80 Percent of DNA Junk…Or Not

80 Percent of DNA Junk…Or Not


The reports show that there is an “encyclopedia of information” and that the new information will rewrite textbooks. The new information also gives scientists and researchers new ideas as to why some people have certain diseases such as heart disease and high blood pressure.

What scientists found consists of an expansive and complex network within the DNA code. This network, via “switches,” tells a person’s genes what to do and when to do it. The switches work like a light switch, turning instructions on and off, according to The Associated Press.

Instead of 80 percent of a person’s DNA being junk, the research shows that 80 percent of a person’s DNA is actually active. According to the Associated Press, that difference is “surprisingly high and is a sharp contract to the idea that the vast majority of our DNA is junk.”

How Does it Work? The familiar helix of DNA contains genes. The genes are what defines each individual person and gives the body “life instructions.” This is called a person’s genetic blueprint, which takes up about 2 percent of the genome. Scientists say that as for the rest of the genome, understanding and knowing what it does has been “murky.”

Scientists also know that regulators within the genome control what the genes do and do not do. For example, one set of genes tells a brain cell what to do while another set of genes tells the liver what to do.

It’s a Jungle: The new network discovery shows that happening on a much broader scale, much like you would zoom out on a map to see other roads in relation to the road you are looking at — a global view, so to speak, according to Elise Feingold of the genome institute.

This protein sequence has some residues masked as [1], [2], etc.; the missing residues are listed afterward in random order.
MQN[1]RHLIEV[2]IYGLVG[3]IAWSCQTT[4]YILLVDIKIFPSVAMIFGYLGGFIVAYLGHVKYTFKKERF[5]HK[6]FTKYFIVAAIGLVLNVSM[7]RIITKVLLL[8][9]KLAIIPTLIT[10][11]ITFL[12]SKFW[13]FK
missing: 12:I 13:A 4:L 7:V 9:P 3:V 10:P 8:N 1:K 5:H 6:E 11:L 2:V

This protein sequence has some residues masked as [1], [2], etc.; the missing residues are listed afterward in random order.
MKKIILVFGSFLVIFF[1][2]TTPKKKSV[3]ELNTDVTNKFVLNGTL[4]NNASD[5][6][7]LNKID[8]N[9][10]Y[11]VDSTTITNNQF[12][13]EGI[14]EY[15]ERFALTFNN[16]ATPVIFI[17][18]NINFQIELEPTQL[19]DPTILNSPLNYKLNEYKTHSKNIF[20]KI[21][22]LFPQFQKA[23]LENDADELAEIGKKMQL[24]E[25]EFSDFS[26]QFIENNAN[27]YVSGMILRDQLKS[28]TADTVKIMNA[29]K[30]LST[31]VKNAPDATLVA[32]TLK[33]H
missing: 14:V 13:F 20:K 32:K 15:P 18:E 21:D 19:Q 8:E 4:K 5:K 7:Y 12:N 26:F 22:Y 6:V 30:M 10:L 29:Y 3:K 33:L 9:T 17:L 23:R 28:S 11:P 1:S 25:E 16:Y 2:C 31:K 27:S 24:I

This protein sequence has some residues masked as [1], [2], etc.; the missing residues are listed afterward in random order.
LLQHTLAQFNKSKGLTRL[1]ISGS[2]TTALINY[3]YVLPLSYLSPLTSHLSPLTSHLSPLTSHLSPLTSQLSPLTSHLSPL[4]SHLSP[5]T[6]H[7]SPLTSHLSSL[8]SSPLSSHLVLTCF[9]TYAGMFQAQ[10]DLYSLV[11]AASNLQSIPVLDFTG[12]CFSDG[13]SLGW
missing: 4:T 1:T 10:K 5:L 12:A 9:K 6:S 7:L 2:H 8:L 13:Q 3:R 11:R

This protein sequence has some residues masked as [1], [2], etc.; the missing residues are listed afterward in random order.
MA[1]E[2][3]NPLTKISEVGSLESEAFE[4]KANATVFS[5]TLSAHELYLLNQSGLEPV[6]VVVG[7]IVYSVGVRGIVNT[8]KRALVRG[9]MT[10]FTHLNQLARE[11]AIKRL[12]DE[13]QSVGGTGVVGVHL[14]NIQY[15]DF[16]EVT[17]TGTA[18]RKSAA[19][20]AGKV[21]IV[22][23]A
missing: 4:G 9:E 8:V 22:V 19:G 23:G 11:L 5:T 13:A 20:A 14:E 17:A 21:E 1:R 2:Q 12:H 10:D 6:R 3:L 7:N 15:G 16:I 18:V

She said that scientists knew the “detailed chemical makeup of the genome,” but that “we [scientists] did not know how to read it.” Ewan Birney of the European Molecular Biology Laboratory in Hixton, England said in reference to how much activity is in the genome, “It’s a jungle.”

What is it Doing? Think of the genome as being made up of approximately three billion letters. The letters reside alongside the strands that make up the double helix structure that we know as DNA. The letters are arranged into sequences that make up the genes. About 20,000 of these are genes. The rest of the DNA is outside of the genes. About 75 percent of the genome make RNA, the first step in creating a protein. You may think that this is all it does, but in fact, it appears to help regulate the activity of the genes. Additionally, scientists found more than four million areas where proteins bind or attach to DNA. At these sites, the DNA works like a switch, and, according to Birney, the high number of “switches” is more than scientists were expecting to find.

It is these switches that may help scientists figure out why a disease attacks certain people and not others. Diseases scientists may look for include asthma, heart disease and high blood pressure. The genes that are associated with disease creation seem to lie outside of the genes, which makes scientists questions how a person could be affected with these diseases.

“It’s this incredible choreography going on, of a modest number of genes and an immense number of … switches that are choreographing how those genes are used,” said Dr. Eric Green, director of the National Human Genome Research Institute, which organized the project.